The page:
Fed trims base rate by quarter point, cites 'slowing' economy
Posted: 12 December 2007 0328 hrs
WASHINGTON : The Federal Reserve cut its base federal funds rate by a quarter percentage point on Tuesday to 4.25 percent in an effort to shore up economic activity in the face of weak housing and credit turmoil.
The Federal Open Market Committee (FOMC) voted 9-1 in favour of the action, with one member supporting a half-point reduction.
"Incoming information suggests that economic growth is slowing, reflecting the intensification of the housing correction and some softening in business and consumer spending," the panel said in a statement announcing the decision.
"Moreover, strains in financial markets have increased in recent weeks. Today's action, combined with the policy actions taken earlier, should help promote moderate growth over time."
The central bank also cut its discount rate, a previously little-used tool for direct lending to commercial banks when credit is scarce, by a quarter point to 4.75 percent. Some analysts had forecast a bigger reduction.
Even though the world's biggest economy has managed solid growth over the second and third quarters of 2007, some analysts say the Fed must be prepared for a downturn in the face of tight credit and a worsening housing slump.
"Recent developments, including the deterioration in financial market conditions, have increased the uncertainty surrounding the outlook for economic growth and inflation," the FOMC statement said.
"The Committee will continue to assess the effects of financial and other developments on economic prospects and will act as needed to foster price stability and sustainable economic growth."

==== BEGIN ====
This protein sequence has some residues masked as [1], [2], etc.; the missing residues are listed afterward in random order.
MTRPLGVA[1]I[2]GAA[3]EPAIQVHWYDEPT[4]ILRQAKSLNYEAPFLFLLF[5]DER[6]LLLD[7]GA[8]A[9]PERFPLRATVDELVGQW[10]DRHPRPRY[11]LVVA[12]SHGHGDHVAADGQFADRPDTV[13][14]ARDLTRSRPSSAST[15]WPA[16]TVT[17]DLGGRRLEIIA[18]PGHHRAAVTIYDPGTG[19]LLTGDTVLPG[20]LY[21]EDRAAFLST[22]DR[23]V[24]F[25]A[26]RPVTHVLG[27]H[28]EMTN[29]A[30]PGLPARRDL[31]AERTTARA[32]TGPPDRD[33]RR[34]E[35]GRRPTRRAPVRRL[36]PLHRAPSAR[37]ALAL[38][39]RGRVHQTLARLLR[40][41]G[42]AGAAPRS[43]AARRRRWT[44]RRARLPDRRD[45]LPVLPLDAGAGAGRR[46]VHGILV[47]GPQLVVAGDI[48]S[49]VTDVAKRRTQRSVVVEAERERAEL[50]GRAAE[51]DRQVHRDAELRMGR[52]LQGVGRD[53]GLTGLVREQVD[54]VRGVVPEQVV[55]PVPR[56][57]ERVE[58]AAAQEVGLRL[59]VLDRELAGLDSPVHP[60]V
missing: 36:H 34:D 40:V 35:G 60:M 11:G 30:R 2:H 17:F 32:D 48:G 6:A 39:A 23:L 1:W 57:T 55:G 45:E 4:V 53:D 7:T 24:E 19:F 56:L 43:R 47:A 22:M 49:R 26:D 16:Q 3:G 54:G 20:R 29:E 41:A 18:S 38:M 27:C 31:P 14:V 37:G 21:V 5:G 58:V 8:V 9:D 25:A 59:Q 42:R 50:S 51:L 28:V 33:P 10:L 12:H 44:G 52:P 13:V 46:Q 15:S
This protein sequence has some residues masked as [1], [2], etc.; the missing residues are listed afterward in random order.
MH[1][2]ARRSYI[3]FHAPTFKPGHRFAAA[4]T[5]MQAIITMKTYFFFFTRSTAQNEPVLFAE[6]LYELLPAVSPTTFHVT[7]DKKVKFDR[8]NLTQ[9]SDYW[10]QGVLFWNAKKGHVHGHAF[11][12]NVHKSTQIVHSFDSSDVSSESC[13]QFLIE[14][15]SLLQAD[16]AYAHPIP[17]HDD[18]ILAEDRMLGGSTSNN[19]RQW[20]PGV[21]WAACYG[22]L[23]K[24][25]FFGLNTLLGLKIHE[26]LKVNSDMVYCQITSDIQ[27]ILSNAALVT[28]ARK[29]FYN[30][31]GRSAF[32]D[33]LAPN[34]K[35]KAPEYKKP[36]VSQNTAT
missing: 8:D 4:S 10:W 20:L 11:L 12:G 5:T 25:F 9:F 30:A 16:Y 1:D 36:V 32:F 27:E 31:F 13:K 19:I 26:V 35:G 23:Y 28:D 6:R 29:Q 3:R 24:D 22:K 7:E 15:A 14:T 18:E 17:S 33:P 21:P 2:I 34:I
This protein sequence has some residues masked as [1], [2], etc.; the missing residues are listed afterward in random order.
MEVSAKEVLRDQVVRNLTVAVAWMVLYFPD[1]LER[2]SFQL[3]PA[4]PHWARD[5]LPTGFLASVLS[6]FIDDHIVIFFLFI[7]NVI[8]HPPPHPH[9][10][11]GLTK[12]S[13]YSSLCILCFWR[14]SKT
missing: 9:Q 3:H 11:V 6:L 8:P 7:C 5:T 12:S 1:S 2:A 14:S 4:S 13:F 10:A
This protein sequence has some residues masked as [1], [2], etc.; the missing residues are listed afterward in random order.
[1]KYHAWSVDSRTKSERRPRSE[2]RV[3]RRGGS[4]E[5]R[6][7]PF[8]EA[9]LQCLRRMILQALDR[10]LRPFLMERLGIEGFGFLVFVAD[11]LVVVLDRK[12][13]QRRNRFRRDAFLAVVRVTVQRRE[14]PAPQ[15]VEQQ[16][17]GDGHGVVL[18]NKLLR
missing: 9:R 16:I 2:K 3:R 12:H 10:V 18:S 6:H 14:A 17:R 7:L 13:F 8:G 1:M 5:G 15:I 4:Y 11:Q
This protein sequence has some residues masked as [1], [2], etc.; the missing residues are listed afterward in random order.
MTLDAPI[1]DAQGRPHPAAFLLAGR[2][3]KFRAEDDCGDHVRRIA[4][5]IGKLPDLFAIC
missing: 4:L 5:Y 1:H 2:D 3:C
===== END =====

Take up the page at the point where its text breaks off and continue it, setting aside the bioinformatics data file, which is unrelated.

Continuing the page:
The panel headed by Fed chairman Ben Bernanke almost unanimously favoured a reduction. But voting against was Boston Fed chief Eric Rosengren, who wanted to lower the federal funds rate by 50 basis points.
Wall Street sold off sharply immediately after the announcement, apparently concerned that the Fed acknowledged deeper economic problems but only made an incremental rate move.
"A quarter point isn't a heck of a lot and the stock market is concerned there isn't enough liquidity," said Robert Macintosh, chief economist at Eaton Vance. "I just don't know what a quarter point will accomplish."
But Scott Anderson, senior economist at Wells Fargo, called the move "a balanced and proper risk management decision to mitigate the downside risks to growth but cognizant of the fact that panicked or aggressive cuts might end up doing more harm than good."
Anderson said the Fed's statement "took out the balanced assessment of risks and seemed to focus on the deterioration of financial market conditions."
As a result, he said, "I think this opens the door for further cuts down the road." - AFP/de